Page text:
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Cecilia Bartoli is one of the major operatic performers of the 21st century.  The soprano is already the director of Les Musiciens du Prince-Monaco, and will soon take the helm of the Monte-Carlo Opera.

Born in Rome in 1966, Cecilia Bartoli was immersed in the world of opera from an early age, thanks to her parents, who were both singers.  The mezzo-soprano trained at the Saint Cecilia Music Conservatory in Rome and rose to fame very early on with her virtuoso vocal technique, musicality and stage presence.

The Monte-Carlo Opera is a little like my home
 Read Cecilia Bartoli's interview

At the age of 20, she shone in the role of Rosina in Rossini’s “The Barber of Seville,” before embarking on Mozart’s great operas and working with the conductors Herbert von Karajan and Daniel Barenboim.

Bartoli, who is also a flamenco enthusiast, then devoted herself to 19th-century music, romanticism and Italian bel canto.  Her extensive discography features more than thirty recordings, including tributes to castrati such as Farinelli.

© DR
© Les Musiciens du Prince - Monaco

For several years, Cecilia Bartoli has been involved in projects with period-instrument orchestras.  This is how the ensemble Les Musiciens du Prince-Monaco arose;  it was created in 2016 at the Monte-Carlo Opera.

As a performer and artistic director, Cecilia Bartoli has brought together the best international players of period instruments to form an orchestra that revives the tradition of music from princely, royal and imperial courts throughout Europe in the 17th and 18th centuries.  Cecilia Bartoli and Les Musiciens du Prince-Monaco tour the greatest concert halls in Europe, performing rare works from the Baroque period (by Handel and Vivaldi in particular).

The soprano, who is already very involved in the Principality, has been appointed to succeed Jean-Louis Grinda in 2023.

“Cecilia Bartoli will thus become the first woman to conduct the Monte-Carlo Opera”, recalled H.R.H. Princess Caroline of Hanover, President of the Board of Directors.


The Monte-Carlo Opera is a little like my home

In 2023, Cecilia Bartoli will take the reins of the Monte-Carlo Opera, and the Italian mezzo-soprano is already working on the programmes she plans to present...

What does the Monte-Carlo Opera mean to you? What are your favourite memories of it?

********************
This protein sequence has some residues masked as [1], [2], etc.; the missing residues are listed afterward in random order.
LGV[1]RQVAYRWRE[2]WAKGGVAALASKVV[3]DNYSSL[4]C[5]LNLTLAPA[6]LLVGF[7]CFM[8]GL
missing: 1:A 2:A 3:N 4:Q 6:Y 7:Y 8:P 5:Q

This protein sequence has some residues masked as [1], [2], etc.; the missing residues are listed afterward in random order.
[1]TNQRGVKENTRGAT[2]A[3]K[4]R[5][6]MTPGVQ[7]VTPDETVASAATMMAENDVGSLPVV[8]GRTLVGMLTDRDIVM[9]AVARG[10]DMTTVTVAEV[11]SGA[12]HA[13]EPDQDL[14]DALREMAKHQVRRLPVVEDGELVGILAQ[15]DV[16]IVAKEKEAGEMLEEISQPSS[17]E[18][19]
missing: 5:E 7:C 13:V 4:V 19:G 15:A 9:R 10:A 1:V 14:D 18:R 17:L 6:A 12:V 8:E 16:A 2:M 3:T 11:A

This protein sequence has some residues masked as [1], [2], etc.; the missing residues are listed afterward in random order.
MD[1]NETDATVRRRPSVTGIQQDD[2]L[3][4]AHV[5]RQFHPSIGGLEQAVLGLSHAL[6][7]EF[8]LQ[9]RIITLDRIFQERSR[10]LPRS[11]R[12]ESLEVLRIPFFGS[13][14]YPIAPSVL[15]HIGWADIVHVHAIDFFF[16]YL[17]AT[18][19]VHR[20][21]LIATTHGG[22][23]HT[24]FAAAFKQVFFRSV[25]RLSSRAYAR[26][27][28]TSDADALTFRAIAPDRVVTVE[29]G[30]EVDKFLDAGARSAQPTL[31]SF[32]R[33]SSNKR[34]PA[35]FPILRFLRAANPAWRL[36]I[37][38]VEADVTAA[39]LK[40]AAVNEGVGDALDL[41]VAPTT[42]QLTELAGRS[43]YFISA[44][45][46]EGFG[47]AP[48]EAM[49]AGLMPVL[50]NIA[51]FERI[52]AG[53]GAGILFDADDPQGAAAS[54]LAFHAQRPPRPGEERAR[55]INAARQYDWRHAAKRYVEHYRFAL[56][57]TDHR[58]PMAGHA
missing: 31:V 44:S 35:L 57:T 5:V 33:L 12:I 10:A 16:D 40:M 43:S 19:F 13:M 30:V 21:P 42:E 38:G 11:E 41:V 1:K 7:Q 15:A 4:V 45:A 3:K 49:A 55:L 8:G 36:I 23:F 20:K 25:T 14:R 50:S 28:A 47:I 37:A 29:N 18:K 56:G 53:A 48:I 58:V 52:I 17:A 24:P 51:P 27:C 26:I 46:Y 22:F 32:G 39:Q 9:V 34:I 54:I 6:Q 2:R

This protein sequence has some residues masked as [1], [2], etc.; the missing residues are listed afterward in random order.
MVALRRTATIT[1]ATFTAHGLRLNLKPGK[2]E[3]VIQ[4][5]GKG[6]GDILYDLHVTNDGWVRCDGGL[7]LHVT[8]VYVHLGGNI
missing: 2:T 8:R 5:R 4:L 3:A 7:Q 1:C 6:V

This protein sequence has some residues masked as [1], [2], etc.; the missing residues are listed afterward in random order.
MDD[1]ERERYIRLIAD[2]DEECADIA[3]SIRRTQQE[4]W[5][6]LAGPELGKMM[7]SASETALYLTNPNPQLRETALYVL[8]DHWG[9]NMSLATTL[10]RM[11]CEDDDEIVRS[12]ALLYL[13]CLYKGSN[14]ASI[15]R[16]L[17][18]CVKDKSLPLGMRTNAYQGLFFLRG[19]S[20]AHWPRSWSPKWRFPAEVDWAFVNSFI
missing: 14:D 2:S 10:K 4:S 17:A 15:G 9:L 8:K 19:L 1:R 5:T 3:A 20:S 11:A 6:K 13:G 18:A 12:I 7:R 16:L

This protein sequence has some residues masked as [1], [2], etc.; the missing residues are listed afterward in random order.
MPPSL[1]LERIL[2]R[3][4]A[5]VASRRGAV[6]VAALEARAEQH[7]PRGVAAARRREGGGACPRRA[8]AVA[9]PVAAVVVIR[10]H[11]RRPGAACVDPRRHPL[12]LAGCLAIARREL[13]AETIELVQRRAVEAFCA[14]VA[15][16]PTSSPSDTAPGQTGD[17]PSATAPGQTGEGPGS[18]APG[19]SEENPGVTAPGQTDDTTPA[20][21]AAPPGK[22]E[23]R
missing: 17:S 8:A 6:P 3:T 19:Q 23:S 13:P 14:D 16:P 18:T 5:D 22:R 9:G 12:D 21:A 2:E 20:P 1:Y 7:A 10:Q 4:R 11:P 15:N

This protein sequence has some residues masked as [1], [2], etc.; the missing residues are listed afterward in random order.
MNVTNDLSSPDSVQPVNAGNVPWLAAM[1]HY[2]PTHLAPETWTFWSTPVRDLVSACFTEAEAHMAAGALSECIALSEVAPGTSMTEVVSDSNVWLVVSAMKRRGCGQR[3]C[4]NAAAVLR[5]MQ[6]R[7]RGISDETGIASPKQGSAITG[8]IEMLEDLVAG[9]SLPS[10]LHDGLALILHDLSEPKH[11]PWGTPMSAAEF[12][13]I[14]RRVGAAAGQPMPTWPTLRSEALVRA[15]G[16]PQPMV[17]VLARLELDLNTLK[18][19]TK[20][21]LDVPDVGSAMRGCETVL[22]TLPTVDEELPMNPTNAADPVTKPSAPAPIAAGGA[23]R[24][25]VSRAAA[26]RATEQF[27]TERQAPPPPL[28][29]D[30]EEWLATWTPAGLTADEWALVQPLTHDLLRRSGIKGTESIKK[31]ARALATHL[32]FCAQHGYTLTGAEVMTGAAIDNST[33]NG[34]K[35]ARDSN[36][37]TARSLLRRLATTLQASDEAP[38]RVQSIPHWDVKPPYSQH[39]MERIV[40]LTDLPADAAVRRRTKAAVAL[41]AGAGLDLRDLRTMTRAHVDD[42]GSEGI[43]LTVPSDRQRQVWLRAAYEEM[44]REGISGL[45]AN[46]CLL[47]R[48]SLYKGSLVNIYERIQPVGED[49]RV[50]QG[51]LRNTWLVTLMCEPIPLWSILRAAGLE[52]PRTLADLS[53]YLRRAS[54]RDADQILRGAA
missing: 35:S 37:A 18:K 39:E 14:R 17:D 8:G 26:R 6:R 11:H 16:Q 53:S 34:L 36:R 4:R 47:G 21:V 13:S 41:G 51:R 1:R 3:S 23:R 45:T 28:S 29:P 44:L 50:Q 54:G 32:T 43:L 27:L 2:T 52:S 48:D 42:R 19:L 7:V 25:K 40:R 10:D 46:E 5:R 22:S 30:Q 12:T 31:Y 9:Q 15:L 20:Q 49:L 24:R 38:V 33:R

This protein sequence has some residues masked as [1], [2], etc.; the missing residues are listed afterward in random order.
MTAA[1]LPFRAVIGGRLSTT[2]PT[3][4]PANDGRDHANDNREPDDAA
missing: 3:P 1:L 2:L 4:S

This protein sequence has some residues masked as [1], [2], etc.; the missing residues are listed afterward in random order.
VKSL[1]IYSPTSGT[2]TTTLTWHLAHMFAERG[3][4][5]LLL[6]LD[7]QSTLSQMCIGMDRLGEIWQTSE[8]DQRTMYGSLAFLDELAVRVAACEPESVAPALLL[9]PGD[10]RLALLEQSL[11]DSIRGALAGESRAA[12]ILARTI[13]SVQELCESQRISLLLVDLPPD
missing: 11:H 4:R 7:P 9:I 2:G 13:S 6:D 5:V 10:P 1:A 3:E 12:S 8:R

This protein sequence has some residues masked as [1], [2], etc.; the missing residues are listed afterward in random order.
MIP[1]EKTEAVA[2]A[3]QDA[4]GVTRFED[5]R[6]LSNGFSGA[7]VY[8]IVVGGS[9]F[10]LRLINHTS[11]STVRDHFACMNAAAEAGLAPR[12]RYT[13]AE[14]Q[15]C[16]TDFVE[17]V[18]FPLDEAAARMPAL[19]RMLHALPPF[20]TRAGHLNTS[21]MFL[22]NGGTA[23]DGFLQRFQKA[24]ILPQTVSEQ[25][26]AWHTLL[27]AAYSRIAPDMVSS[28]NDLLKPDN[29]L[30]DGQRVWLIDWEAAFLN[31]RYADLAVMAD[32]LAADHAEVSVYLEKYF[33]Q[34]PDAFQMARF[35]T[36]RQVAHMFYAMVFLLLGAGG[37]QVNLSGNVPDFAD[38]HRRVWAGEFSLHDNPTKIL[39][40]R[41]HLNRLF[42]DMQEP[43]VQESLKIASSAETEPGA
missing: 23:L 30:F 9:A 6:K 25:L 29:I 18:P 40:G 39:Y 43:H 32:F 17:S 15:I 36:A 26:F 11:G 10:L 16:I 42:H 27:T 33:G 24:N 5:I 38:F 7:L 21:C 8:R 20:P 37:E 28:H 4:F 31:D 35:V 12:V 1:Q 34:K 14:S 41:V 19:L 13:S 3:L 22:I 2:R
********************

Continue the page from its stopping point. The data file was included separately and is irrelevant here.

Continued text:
The Monte-Carlo Opera is already a little like my “home”: I made my debut here in 1989, more than 30 years ago! I’ve since returned regularly, and in 2016 Jean-Louis Grinda and I created the Musiciens du Prince – Monaco orchestra. On 1 January 2023, I will take over from Mr Grinda and assume leadership of the Opera. Every time I come back to Monte-Carlo I feel great joy and a huge responsibility. I’m already working hard on preparations for the first seasons that I will present as Director.

What does Monaco’s association with opera mean to you?

The Monte-Carlo Opera is a legendary – and prestigious – institution.

Ever since the Salle Garnier was built, Monte-Carlo has been the birthplace of numerous works and has hosted some of the great composers of the past: I’m thinking of Massenet, Saint-Saëns, Ravel…

And all of the biggest opera stars performed regularly in Monaco, a tradition that continues to this day! We could mention Nellie Melba, Toti dal Monte, Conchita Supervia, Enrico Caruso, Feodor Chaliapin, Beniamino Gigli and so many others…

You will be the first woman to lead this opera company: what needs to be done to get more women into positions of authority in the opera world?

During my career as an opera singer, I had the privilege of meeting and collaborating on stage with the greatest artists. I really enjoyed and learned from these artistic exchanges at the highest level, and they gave me a valuable foundation when, in 2012, I was appointed Artistic Director of the Salzburg Whitsun Festival. The programmes we presented at that festival always received a very warm welcome from audiences and the press. It is this enthusiasm and determination to constantly seek out excellence and exclusive performances that I will bring to my work in Monaco. It’s true that I’m the first woman to take on this role and for me, what matters above all is doing a good job and my passion for music!

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